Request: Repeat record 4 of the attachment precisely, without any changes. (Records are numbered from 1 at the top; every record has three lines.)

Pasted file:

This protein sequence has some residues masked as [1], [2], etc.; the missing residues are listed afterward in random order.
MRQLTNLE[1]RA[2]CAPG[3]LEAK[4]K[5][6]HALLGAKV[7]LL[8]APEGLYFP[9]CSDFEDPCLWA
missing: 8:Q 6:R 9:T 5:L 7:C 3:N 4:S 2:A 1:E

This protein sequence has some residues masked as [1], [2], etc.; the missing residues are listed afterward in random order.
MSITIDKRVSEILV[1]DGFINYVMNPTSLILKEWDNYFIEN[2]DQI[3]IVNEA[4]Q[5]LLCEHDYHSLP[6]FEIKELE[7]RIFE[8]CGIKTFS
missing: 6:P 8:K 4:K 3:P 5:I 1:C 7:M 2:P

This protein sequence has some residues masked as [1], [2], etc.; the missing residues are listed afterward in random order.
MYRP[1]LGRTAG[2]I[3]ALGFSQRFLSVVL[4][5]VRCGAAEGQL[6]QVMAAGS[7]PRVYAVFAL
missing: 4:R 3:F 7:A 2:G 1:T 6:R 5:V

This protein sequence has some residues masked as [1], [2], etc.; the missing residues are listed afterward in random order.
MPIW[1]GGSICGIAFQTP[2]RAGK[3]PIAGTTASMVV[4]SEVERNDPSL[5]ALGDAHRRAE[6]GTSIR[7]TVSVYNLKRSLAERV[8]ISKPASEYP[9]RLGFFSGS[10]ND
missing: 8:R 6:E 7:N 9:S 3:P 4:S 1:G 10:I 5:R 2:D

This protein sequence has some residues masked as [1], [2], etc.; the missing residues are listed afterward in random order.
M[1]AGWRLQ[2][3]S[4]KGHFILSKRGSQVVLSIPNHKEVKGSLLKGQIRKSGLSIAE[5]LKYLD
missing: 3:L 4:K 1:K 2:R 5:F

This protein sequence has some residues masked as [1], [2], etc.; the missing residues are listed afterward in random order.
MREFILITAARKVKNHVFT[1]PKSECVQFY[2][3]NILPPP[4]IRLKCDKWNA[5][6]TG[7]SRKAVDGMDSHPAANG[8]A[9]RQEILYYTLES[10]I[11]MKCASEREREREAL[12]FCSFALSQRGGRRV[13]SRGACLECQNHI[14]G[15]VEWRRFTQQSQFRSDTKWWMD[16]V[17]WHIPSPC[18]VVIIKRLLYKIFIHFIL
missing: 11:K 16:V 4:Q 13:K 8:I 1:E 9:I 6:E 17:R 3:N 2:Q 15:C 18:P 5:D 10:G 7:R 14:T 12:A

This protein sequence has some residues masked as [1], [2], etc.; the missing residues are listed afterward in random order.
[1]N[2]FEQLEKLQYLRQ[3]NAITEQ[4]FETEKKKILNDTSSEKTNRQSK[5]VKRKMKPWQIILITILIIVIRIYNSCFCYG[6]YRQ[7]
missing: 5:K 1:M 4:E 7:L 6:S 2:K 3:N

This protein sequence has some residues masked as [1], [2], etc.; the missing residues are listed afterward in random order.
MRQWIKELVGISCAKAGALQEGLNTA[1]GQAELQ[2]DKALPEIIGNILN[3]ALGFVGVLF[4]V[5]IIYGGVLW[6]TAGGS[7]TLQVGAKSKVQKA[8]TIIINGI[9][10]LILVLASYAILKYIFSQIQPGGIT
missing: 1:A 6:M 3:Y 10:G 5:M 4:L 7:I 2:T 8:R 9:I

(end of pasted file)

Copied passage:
This protein sequence has some residues masked as [1], [2], etc.; the missing residues are listed afterward in random order.
MPIW[1]GGSICGIAFQTP[2]RAGK[3]PIAGTTASMVV[4]SEVERNDPSL[5]ALGDAHRRAE[6]GTSIR[7]TVSVYNLKRSLAERV[8]ISKPASEYP[9]RLGFFSGS[10]ND
missing: 8:R 6:E 7:N 9:S 3:P 4:S 1:G 10:I 5:R 2:D